“Why did Donald Trump, who won the GOP nomination, in part, by bucking his party’s interventionist foreign policy establishment, thrill it on Friday by launching missile strikes against the government of Bashar Assad? Why did the most unconventional of presidents respond to his first foreign policy crisis in such a conventional way?
The recent history of American foreign policy shows why it’s not that big a surprise. Even unconventional presidents tend to surround themselves with conventional advisors. Presidential candidates often promise to rethink the foreign policy assumptions that guided their predecessor. But as governors, senators or real estate developers, they generally lack experience in making foreign policy themselves. So they seek advisors familiar with America’s military and intelligence bureaucracies, and with foreign governments. And those advisors often espouse the very establishment assumptions their boss derided on the campaign trail. …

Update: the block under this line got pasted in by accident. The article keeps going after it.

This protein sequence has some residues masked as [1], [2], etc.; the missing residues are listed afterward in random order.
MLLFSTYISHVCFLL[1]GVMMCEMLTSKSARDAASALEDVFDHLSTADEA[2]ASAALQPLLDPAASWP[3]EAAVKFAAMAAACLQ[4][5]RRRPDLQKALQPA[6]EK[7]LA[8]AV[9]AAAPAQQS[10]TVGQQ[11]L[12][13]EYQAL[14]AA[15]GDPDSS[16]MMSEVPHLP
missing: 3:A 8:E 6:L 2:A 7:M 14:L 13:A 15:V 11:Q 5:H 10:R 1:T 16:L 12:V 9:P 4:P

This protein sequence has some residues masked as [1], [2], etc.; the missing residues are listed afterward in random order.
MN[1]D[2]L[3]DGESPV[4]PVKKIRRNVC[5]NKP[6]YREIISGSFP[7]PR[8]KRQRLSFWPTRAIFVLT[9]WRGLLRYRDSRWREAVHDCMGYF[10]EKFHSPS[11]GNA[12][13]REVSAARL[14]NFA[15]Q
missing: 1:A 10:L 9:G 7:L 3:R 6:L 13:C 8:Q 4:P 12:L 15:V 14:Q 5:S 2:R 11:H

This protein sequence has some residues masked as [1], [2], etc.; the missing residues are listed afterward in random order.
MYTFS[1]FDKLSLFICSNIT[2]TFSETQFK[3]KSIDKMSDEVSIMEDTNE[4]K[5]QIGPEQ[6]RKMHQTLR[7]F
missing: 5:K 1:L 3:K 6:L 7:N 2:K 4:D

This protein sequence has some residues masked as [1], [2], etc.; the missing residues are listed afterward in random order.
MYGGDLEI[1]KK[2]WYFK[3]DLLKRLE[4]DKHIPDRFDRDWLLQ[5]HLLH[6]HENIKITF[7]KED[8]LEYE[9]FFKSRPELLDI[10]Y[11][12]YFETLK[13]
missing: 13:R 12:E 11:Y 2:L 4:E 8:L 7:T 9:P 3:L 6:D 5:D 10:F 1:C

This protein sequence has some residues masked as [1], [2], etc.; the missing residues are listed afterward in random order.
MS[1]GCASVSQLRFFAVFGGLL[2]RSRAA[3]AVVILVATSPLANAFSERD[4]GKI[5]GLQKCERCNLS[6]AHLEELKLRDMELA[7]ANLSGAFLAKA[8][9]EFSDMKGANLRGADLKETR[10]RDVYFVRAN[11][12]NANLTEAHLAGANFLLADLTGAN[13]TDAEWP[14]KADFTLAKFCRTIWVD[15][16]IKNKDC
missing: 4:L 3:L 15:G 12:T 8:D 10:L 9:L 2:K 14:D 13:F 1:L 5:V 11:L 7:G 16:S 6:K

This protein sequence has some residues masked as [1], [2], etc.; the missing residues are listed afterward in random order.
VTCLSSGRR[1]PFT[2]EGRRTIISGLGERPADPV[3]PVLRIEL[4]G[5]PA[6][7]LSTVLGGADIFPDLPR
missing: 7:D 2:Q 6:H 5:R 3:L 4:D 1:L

So on Thursday night at Mar a Lago, Trump mulled the biggest foreign policy decision of his young presidency alongside a Secretary of Defense, a Secretary of State and a National Security Advisor who did not advise him during campaign and have no stake in the pro-Assad, anti-interventionist statements he made during it. …”
In the end, the #MAGA movement, the “America First” platform, the whole campaign and all the promises that were made to his supporters proved to be less important than the people Donald Trump surrounded himself with virtually all of whom were throwbacks to the W. years. Even after neocons like Bill Kristol were decisively repudiated by the Republican electorate, they still got their way on foreign policy. They finally got the war and conflict they have pushed for all these years.
Note: I’m certain Steve Bannon explained to Trump the political consequences. He was undoubtedly overruled by Kushner, “Mad Dog” Mattis, McMaster and all these other establishment figures.